Whatever we did Grandpa was passionate about it. He is his own person; always has been always will be. When he was raising my dad and aunts and uncles he started his own business; something to do with medicine—he made medical supplies. It was a major success and they all of the sudden were just rolling in money. I didn’t know this until a few years ago actually; I didn’t know they had loads of money until they moved to Phoenix. My grandpa is possibly the cheapest person in the world. He buys everything from Wal-Mart. Cameras, cars, TVs, food, clothes, everything. Everything he buys cheap except for wine.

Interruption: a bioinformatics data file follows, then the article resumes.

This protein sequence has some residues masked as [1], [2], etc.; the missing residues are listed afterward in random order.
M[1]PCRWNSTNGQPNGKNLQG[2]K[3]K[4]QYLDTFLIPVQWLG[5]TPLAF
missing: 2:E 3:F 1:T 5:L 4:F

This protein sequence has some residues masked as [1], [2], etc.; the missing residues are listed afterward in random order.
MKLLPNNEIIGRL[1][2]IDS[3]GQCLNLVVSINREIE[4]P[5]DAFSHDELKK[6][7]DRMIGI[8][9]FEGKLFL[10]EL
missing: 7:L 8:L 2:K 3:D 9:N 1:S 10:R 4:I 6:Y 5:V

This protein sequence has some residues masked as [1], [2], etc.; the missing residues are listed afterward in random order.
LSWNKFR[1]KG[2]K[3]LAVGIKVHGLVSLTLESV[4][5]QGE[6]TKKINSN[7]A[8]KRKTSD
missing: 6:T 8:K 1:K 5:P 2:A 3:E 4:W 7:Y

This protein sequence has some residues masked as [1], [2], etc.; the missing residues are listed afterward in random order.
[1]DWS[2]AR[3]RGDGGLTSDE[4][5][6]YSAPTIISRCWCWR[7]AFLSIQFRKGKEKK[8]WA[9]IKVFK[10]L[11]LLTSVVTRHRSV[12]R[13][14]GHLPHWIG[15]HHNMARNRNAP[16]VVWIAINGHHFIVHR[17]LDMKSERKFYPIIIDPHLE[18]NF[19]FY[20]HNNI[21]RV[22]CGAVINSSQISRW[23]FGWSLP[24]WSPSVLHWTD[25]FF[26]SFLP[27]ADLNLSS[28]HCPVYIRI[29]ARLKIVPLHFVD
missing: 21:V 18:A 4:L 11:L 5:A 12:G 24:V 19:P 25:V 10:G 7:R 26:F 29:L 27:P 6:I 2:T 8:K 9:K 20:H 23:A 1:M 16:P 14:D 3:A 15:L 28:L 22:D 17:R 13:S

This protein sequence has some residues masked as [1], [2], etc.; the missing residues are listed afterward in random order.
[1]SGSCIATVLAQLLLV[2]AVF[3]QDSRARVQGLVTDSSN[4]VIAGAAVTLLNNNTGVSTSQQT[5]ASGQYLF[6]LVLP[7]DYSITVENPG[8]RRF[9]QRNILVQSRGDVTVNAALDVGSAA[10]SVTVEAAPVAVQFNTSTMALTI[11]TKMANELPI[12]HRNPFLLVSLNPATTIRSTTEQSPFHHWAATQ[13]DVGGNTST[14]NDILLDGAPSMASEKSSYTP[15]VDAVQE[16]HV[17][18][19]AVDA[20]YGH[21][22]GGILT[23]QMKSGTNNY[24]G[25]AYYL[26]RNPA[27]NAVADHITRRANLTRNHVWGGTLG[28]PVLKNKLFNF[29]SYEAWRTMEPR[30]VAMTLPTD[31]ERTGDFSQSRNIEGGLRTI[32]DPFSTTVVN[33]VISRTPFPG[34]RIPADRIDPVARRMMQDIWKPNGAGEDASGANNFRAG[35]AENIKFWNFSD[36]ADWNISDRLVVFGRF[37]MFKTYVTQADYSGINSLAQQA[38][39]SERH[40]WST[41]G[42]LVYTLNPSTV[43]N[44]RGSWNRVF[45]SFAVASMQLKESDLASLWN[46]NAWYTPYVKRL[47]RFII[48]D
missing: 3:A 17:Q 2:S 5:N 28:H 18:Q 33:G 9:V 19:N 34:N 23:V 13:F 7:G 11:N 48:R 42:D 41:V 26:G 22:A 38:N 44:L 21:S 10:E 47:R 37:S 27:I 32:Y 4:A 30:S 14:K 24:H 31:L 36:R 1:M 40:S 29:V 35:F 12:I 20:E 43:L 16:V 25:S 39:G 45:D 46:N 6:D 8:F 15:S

When I was eight my grandparents moved to Phoenix, AZ. Ever since they’ve lived there we’ve gone down for a family reunion over Thanksgiving almost every year. Their house sits on a golf course in a star-studded neighborhood. Their modest single-story house is dwarfed by my grandpa’s golfing buddy Alice C.— whose house sits right across the golf course. The quiet perfect neighborhood is always awakened when my family comes—all of my dad’s brothers and sisters are the loudest group of people I’ve ever met in my life. That’s really all I remember of my first Thanksgiving there; loud laughing, and loud talking. I fell asleep to it every night— it was comforting to hear those voices for some reason; it gave me security. I couldn’t decipher words I just heard laughter and talking, but it lulled me to sleep. Before thanksgiving Honey and Grandpa show us around Phoenix every year. Grandpa takes us up Squaw peak and we collect rocks along the way. My grandpa’s really into rocks now; he took classes at ASU on geology a few years ago; I’m pretty sure he was the oldest guy ever to go to school there. He points out every single rock and stone and tells us what it’s made out of and where it comes from; I love just seeing him so enthralled in a rock—one of the simplest things out there. He’s so happy just doing what he does. He has loads of knowledge that just pours from him in random situations. After marrying Honey he enrolled in Harvard. He majored in history but ended up just going his own way as always, and started his own medical business. He retains knowledge and facts in a way that I wish I could. He read the dictionary one time for fun and then moved on to the encyclopedia. It’s ridiculous all the stuff he knows. Every morning he does the crossword puzzle in the paper and every morning he completes it without any problem.